Every year, the American Tort Reform Association (ATRA) publishes a top 10 list of what it calls “Judicial Hellholes.” As the ATRA describes them, these courts “have been considered places where judges systematically apply laws and court procedures in an unfair and unbalanced manner, generally against defendants in civil lawsuits.” If you believe the lists, these jurisdictions are the worst of the worst—places where trial lawyers allegedly finance judges and where populist juries won’t give defendant corporations a snowball’s chance in hell of winning a case.
For the past two years running, the Complex Litigation Center of the Philadelphia Court of Common Pleas has topped the ATRA’s list. But as someone who has spent most of his career living and practicing in Philadelphia, my perspective on this so-called “hellhole” is different. Although some of you may pity me for suffering the horrible fate of working in such a place, just know that Philadelphia is not bad at all; in fact, it’s a great place to practice law. In fact, I would go as far as to say that the hellhole distinction is more myth than reality. Take it from someone who’s practiced there.
How could I be so bold as to call this widely held belief a myth? First, let’s discuss the “science” of the ATRA’s analysis. Why are there “so many” cases filed in Philadelphia as compared to the rest of the Commonwealth? Why? Could it be that asbestos diseases associated with ship-building during World War II didn’t occur in Johnstown? Why? Could it be that pharmaceutical manufacturers tend to center in Philadelphia? Has there been any test of the hypothesis that there are a disproportionate number of cases filed in Philadelphia? Not really.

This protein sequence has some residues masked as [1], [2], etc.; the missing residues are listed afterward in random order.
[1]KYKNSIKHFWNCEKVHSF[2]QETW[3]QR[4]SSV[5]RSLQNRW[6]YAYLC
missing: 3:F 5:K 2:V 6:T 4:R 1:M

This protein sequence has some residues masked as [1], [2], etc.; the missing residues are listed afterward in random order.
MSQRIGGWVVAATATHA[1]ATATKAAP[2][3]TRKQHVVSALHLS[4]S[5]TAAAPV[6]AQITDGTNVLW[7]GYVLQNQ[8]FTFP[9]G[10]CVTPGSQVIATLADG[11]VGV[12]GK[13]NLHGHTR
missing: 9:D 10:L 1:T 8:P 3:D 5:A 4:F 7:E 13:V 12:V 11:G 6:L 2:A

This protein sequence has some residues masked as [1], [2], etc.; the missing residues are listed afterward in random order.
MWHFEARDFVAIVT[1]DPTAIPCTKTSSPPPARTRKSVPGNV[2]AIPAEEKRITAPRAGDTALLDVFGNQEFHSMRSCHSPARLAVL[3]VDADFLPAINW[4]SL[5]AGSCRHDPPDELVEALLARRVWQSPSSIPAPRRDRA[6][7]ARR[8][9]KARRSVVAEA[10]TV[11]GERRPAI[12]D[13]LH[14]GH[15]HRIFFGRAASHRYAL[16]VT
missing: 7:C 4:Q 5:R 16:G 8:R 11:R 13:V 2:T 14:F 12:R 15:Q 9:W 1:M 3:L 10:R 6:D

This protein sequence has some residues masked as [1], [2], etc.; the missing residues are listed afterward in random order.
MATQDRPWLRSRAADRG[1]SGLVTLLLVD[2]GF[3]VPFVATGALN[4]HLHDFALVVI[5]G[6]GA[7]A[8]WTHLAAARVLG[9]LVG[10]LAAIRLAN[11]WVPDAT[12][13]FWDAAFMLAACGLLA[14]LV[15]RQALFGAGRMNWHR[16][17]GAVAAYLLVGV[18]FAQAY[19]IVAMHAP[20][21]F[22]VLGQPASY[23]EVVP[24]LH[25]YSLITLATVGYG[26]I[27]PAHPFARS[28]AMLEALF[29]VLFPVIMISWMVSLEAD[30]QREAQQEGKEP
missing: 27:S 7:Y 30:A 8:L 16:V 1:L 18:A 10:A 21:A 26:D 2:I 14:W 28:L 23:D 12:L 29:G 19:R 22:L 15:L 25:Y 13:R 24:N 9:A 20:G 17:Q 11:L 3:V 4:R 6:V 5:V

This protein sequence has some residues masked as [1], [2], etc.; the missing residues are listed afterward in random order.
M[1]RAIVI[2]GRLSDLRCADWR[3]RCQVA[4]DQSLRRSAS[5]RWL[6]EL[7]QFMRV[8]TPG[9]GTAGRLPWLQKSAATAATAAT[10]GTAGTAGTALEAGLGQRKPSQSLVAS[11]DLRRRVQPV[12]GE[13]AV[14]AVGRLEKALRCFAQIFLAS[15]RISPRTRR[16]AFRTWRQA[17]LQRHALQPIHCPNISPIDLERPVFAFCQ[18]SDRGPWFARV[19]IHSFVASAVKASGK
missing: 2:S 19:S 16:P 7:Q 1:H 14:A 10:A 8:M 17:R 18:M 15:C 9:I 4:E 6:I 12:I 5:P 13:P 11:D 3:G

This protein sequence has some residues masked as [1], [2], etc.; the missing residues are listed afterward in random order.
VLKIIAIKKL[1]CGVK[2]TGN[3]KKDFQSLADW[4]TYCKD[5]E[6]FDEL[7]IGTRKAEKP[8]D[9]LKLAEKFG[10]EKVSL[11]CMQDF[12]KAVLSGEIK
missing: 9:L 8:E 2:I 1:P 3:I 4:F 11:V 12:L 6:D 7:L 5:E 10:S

Even the ATRA points out that “the clear majority of judges are fair, and the negative publicity can be blamed on a few bad apples.” But in order to truly dispel this myth, we must look at why Philadelphia has specifically been pegged as a hellhole. The Philadelphia court system has designed and implemented an efficient system for the disposition of cases. It’s predicated on two elements. The first is judicial intervention, early and often. After the case is filed, the court provides a regular, periodic opportunity to work at managing the litigation. The second element is an early trial date. Once an assessment of the case is made, a trial date is set for all cases, or bellwether cases are selected with the hope that the outcome of one will predict the outcome of others. This system can be attractive to plaintiffs because it means a much quicker resolution than they may experience in other courts.